The appearances which characterize melting vary according to the nature and properties of the substance. A viscous substance is seen to round its angles slowly, the smallest fragments going first. If the temperature is well over the softening point the process is rapid, and spreads from small to large fragments, the whole coalescing finally in pools upon the platinum. It is always possible in such cases to fix a temperature at which the substance decisively melts, and one at which prolonged heating seems hardly to effect it. Between those limits the melting point may be assumed to lie. In the case of substances which melt rapidly and recrystallize on solidification, it is easy to fix the melting point very closely. In fact the temperature may be so regulated that the small passing changes of temperature affecting the ribbon determine fusion or solidification ; the result being that the salt appears as if vibrating between the solid and the liquid states, rays of crystallization darting across its surface, or again melting at the edges. These bodies are very easily dealt with : the salts selected for calibrating the ribbon, i.e. for the construction of the curve, are of this nature—as the carbonate and nitrate of potash, as well as potassium bromide. Silver chloride is also a salt of this nature, but it possesses also the peculiarity of changing colour when melting. Solid, it is a greenish-white, crystalline substance ; melted, it is an amber-coloured liquid, deepening in colour with rise of temperature. The passage from the one state to the other is a well marked point. Similar phenomena mark the melting point of silver sulphate. If the substance is a metal the melting point is looked for in either of two ways. We may scrape a little dust off the metal on to the platinum ribbon, and, raising the temperature continually, catch the reading when the little fragments suddenly run down. A second trial, in which we may more carefully approach the melting point, will fix a correct reading. In the cases of silver and palladium, we may observe the behaviour of a pool of the previously melted metal ; when such is again just melting a change of colour of the surface is visible. The appearance is as if a red or yellow flush (according to the temperature) passed across the surface; it is very characteristic, and seems due to the smoothing of the rugosities on the solid substances which keep the surface darker by their greater area of radiation. Points determined in this way, in the case of silver and palladium, agree with the points determined, by observation of the breakdown of very small scrapings of the metal. It is to be observed that metals should be determined only on the first or second melting, as there is risk of mutual solution or alloying with the platinum, which would effect the melting point. In general, it may be said that the breakdown of very small fragments, or a rocking motion apparent in the larger fragments, are the readiest, and probably the surest, signs of melting.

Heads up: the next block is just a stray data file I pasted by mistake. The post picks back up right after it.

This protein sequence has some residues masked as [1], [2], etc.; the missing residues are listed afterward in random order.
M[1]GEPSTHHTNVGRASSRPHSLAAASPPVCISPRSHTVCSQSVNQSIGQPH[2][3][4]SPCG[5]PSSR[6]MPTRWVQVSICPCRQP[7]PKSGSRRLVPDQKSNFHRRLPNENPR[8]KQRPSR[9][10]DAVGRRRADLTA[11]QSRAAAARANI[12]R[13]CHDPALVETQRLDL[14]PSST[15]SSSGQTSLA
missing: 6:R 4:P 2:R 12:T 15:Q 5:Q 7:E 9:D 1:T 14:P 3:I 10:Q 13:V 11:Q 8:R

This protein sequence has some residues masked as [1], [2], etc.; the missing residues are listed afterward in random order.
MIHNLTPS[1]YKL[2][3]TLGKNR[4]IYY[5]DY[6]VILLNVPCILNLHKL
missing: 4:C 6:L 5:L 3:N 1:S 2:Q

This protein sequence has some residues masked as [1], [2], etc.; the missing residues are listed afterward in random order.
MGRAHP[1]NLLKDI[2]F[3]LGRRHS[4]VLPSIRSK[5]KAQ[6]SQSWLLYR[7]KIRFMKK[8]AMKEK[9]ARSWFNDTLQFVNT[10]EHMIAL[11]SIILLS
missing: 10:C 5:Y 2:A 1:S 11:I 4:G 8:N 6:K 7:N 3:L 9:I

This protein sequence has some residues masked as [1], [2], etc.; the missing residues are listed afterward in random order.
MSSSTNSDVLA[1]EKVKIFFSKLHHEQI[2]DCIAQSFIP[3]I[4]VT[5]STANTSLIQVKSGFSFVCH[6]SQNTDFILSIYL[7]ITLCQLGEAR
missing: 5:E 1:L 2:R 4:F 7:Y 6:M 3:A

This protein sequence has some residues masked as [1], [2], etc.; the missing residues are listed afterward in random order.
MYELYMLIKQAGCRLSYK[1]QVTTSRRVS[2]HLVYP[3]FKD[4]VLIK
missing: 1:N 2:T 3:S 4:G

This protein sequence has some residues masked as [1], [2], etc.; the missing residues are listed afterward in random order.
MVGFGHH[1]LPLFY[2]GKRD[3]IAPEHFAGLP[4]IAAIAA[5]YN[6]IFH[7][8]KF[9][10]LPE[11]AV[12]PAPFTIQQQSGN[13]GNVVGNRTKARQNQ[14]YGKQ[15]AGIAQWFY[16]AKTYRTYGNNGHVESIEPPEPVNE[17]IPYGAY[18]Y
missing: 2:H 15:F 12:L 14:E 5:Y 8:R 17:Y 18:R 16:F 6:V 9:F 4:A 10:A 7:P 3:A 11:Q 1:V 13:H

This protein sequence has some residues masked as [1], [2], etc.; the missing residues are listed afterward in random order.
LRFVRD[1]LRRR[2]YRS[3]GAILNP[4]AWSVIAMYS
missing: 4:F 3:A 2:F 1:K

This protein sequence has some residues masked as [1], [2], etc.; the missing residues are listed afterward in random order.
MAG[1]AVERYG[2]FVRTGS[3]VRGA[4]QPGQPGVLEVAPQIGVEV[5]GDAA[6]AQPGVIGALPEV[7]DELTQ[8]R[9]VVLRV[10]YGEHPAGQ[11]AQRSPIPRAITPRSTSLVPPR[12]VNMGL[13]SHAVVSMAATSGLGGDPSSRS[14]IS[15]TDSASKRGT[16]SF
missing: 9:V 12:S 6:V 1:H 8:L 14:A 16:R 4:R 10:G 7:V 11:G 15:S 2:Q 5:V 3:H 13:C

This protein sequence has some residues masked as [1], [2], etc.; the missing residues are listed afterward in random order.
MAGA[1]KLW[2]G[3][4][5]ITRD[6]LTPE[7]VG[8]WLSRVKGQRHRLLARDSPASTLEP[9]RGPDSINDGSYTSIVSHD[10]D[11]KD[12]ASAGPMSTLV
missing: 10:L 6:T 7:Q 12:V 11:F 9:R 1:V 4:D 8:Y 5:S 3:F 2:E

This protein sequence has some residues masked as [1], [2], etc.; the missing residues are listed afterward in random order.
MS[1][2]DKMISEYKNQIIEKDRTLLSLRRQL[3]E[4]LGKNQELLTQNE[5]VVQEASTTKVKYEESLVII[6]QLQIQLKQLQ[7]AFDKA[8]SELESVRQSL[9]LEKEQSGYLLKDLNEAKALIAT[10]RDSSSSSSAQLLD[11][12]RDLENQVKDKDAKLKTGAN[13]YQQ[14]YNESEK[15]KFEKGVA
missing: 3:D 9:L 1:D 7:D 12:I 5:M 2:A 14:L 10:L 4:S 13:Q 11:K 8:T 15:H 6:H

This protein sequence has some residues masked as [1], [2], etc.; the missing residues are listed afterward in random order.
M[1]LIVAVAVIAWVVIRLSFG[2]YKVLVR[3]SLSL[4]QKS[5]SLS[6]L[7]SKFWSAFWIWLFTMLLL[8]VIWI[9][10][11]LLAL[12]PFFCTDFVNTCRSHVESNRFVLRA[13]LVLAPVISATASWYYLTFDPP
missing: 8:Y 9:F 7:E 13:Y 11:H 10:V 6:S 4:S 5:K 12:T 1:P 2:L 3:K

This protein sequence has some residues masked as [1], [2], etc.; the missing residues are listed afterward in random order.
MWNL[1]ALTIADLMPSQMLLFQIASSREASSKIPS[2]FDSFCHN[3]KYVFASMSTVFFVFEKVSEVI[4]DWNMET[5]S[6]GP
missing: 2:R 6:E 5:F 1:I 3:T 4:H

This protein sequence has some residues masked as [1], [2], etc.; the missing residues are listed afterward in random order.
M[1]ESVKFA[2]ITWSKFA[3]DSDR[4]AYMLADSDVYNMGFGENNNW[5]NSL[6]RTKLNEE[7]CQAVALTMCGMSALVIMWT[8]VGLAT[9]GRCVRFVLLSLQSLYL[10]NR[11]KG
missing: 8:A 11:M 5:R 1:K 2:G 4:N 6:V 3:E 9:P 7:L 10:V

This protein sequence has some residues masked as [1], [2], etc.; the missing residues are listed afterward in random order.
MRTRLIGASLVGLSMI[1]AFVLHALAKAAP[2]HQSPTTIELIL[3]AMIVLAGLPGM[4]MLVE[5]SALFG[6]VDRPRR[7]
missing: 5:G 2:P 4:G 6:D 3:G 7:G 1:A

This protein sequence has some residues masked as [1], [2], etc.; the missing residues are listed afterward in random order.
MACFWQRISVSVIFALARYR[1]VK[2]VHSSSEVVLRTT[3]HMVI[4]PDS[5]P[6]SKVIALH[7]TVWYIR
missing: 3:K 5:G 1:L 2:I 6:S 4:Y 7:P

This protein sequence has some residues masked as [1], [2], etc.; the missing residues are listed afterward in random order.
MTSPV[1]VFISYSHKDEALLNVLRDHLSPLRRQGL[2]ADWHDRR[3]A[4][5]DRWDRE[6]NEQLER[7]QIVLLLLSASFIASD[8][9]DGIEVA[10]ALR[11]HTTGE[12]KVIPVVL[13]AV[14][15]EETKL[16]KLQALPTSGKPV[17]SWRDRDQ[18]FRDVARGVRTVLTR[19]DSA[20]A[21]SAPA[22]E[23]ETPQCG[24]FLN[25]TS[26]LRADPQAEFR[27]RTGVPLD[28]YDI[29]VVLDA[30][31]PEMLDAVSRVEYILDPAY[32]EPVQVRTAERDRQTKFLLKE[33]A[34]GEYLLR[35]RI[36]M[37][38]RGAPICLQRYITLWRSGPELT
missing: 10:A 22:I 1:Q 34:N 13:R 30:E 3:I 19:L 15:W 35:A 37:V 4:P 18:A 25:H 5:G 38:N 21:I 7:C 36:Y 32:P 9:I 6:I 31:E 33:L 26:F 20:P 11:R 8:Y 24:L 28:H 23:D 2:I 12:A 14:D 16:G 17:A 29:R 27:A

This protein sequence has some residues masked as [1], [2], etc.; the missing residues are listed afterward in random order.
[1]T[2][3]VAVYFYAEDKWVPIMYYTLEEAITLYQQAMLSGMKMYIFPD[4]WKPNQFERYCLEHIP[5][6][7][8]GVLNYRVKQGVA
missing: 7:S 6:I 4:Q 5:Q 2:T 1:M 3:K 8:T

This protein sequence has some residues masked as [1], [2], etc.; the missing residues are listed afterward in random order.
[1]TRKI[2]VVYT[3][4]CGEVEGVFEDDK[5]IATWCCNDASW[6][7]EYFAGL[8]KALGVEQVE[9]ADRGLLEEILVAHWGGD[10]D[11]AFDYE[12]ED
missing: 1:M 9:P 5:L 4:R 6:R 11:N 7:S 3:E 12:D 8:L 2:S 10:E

Coming now to the consideration of the range possessed by this apparatus for the comparison of melting points—for such it obviously is—it will be convenient to refer to the curve of melting points (Plate VI.) obtained by observations on the meldometer, such as I have described. The points fixed on the lower part of the curve are based, principally in the results of Carnelley (see his Melting and Boilingpoint Tables, or the résumé of his results given in the Physikalischchemische Tabellen of Landholt and Bornstein. Carnelley and Williams' observations were made by a calorimetric method, in which they heated a platinum vessel to the temperature at which the salt melts, and plunging the platinum in water determined the quantity of heat contained in the platinum at the unknown temperature. The specific heat of platinum had been measured by Pouillet, by direct comparison with the air-thermometer up to 1200° C. The data so obtained are used by Carnelley. This physicist was so well acquainted with the whole subject that it appears hardly possible to say more in their support than that he was satisfied to accept them as the best basis available whereon to investigate and discuss the periodicity of the melting points of certain groups of compounds.

Violle, 3 finding the variation of specific heat with temperature by reference to the porcelain air-thermometer, determined the melting points of silver, gold, copper, palladium, etc. His determinations therefore rest on a similar basis to those of Carnelley.

Carnelley and Williams, Jour. Chem. Soc., vol. i. (1876), p. 489. 2 Pouillet, Comptes rendus, vol. üi. (1876), p. 782. 3 Comptes rendus, vol. lxxxv. (1877); vol. lxxxvii. (1878); vol. lxxxix. (1879).